Niebaum’s Inglenook Winery: Pride, Not Profits
Few companies put anything above the almighty dollar. Profit is king in the free market economy. However, one winery is intent on crafting a product of only the highest quality even when profits are on the line. Founded on the ideal of "pride, not profit", Inglenook is once again the talk of the wine world.
Gustave Niebaum was an industrious young man who made his fortune early in life. He amassed a small fortune in the Alaskan fur trade and, rather than retire and live a life of idle leisure, he launched a wine making business. He undertook this endeavor with nearly obsessive zeal, intent on perfection and hoping to create a Californian-born vintage to rival the finest that the European countries had to offer.
Niebaum built an engineering marvel of its day on some of the best lands the State of California and the Napa Valley had to offer. In only a decade, he was already garnering international praise for his product. Sadly, Neibaum’s death and the birth of Prohibition stalled this great operation for a while. Followig the repeal of Prohibition, Niebaum’s widow reopened the winery and eventually his grand-nephew John Daniel, Jr. took over the production and continued the traditions of wine-making excellence.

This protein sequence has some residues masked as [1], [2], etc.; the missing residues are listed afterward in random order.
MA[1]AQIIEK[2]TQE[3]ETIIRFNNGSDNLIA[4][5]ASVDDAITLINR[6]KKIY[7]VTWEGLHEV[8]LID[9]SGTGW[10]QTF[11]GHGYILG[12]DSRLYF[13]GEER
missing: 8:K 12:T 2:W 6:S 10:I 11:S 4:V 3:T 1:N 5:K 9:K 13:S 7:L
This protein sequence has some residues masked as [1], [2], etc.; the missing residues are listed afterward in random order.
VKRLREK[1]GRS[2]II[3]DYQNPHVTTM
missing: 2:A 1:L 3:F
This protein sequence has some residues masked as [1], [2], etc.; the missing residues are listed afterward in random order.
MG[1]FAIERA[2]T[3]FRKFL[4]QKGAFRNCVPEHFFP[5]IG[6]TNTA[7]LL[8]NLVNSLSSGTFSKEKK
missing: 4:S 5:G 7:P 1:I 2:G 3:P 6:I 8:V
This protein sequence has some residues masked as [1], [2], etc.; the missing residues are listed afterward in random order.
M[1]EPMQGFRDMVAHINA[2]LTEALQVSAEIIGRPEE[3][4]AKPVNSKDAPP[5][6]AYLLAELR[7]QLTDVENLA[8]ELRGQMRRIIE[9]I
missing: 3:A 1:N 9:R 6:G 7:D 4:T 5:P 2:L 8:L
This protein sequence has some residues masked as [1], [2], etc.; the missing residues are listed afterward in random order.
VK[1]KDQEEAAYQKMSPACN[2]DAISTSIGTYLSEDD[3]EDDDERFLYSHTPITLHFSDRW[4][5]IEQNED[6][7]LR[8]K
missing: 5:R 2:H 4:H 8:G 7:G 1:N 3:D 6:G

Daniel created the motto of "pride, no profits" and he took it seriously. If a vintage did not meet his standards, the wine would never see the bottle. This was a radical way of doing business indeed. By the 1940’s, the name Inglenook was again being praised as one of the best in the world. The 1941 Inglenook Cask Cabernet Sauvignon was one of the most heralded vintages of the winery's history.
Sadly, the name changed hands over the years and lower quality vintages were produced bearing the Inglenook label. In 1975, Francis Ford Coppola bought more than 1,500 acres of the original Inglenook property. (The label and remaining 94 or so acres has been sold to another company.) He was looking for a summer home where he could pursue wine-making as a hobby as his grandparents had done. Little did he know then what an impact he would have on the once-great name of Inglenook.
Over the next 25 years, Coppola slowly acquired the lost vineyards and put the pieces of Inglenook back together. In April, 2011, he was able to buy back the trademark and has given the name Inglenook back to both the estate and the winery. The current incarnation intend to adhere to the standards of excellence and innovation set by its original founders.
While Napa Valley now boasts more than 250 individual wineries, few have the history of Inglenook and even fewer have its Hollywood connections. This winery will be a favorite stop for many wine enthusiasts both for the history of the place and for the lavish events currently hosted there. Inglenook should be one of the top wineries on any visitor’s itinerary.
Don’t miss out, click here to book your trip to Niebaum’s Inglenook Winery today! or call us at 1-800-820-2059